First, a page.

How crew composition and interpersonal relations affect crew functioning and effectiveness has been and continues to be of interest to both NASA and the Institute of Biomedical Problems (IBMP), whose research informs operations for Roscosmos. Over time, research related to interpersonal compatibility from these agencies has evolved with different emphases. NASA-sponsored team composition research heavily relies on trait and network theories. It seeks to identify traits and combinations of traits that can be used to compose, train, and manage highly effective crews (Team Gap 8). IBMP-sponsored research mostly has moved away from trait-based approaches toward an idiographic (in-depth, heavily descriptive) approach to researching crew interpersonal relations. Our research is a US-Russia collaborative research effort with two primary aims: (1) develop and empirically test a cutting-edge process model of interpersonal relationship formation in ICE, which integrates US and Russian approaches to examining interpersonal compatibility in ICE; and (2) examine the validity of the Personal Self-Perception and Attitudes (PSPA), which is an approach utilized by the Russians to assess interpersonal compatibility and relations in ICE.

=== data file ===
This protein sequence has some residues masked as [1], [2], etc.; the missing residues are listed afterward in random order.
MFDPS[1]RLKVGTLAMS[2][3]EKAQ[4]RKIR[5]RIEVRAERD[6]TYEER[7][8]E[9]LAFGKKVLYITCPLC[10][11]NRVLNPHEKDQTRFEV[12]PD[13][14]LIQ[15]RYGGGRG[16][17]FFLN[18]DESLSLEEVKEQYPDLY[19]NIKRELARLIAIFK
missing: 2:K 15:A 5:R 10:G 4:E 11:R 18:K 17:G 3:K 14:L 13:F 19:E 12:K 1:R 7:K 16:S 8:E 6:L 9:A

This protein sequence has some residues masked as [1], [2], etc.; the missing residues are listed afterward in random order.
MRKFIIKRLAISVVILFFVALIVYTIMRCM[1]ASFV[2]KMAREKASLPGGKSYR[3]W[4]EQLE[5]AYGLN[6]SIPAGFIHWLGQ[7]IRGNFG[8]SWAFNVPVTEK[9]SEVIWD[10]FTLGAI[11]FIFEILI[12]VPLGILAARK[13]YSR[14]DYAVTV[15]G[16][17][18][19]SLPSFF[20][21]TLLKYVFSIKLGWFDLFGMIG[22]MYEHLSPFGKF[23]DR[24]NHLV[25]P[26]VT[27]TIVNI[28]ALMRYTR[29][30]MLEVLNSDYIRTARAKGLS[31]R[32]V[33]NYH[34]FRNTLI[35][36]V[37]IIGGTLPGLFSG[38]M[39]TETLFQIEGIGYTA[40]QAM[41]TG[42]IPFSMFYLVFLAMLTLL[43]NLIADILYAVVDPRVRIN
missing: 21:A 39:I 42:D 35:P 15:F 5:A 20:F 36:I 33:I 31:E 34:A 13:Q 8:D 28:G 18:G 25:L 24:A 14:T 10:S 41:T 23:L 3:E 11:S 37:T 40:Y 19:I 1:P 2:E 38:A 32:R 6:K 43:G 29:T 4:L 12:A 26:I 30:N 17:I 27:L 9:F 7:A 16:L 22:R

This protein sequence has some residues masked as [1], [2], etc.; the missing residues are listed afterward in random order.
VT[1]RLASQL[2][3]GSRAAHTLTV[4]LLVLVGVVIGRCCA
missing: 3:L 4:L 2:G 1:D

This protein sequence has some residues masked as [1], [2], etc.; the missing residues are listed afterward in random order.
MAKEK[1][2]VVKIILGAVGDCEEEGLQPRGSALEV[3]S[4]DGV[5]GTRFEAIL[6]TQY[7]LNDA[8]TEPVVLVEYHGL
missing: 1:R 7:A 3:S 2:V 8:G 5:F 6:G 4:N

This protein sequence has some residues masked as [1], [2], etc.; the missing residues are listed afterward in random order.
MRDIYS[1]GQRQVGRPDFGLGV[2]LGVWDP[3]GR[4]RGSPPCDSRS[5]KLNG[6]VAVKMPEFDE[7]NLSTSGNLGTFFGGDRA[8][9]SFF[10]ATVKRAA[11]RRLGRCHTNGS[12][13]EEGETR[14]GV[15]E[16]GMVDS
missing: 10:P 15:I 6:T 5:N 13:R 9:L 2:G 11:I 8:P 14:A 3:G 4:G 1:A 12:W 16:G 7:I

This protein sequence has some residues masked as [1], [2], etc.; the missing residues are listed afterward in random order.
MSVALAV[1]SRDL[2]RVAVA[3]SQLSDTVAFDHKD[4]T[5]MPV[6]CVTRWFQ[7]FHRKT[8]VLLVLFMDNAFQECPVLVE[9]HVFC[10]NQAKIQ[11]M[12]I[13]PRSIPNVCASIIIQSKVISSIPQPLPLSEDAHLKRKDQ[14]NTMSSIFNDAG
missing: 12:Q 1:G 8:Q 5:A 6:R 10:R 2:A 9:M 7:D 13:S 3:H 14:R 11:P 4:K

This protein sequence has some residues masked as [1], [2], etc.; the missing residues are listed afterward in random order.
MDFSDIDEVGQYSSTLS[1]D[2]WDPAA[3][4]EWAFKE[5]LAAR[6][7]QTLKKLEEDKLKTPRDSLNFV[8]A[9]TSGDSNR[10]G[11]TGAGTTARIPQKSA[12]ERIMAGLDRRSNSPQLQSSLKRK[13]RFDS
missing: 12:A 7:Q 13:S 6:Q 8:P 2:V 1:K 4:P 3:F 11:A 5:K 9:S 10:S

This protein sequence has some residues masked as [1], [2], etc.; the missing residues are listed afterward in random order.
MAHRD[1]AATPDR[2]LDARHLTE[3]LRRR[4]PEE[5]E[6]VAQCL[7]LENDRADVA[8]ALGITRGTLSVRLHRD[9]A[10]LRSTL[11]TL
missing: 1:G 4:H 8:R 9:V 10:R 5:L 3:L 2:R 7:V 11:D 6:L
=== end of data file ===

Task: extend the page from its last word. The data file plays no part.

To address these aims, we are leveraging existing data previously collected in the Mars 105 and Mars 500 simulations; we have completed collecting new analog-definition research data in the Human Exploration Research Analog (HERA) campaigns 4 and 5; and are using a novel data analysis approach. Our efforts will result in research products critical to Team Gaps 1, 4, and 8, including an empirically supported model, recommendations for a path forward for international collaboration in research related to team composition and interpersonal relations in ICE, and a summary of validation evidence for the PSPA with recommendations for whether it should be included in NASA’s standardized measures for analog environments.
|Research Impact/Earth Benefits:
|| Results will contribute to a greater understanding of the life cycle of teams operating in isolated and confined environments (ICE), and the effective composition and management of future space crews. Particularly notable is the integration of Russian and US approaches to researching interpersonal compatibility. Our model makes significant contributions to team composition and interpersonal compatibility research by elaborating and testing the foundations of various states, which are individual, relational, and team events. This advancement is critical for understanding how personal attributes shape the subjective attitudes towards the self and towards others, and how relationships develop over time, which can affect the affect, motivation, cognition, and performance of the team. The specific propositions and research questions developed and tested in HERA are specific to ICE; thus, beyond space crews, the most direct application of the research findings will be to Earth teams that operate in ICE such as expedition and science teams in the Arctic and Antarctic. The general framework and analytic strategies we are developing to research interpersonal relationship formation, however, can be applied to Earth teams more generally.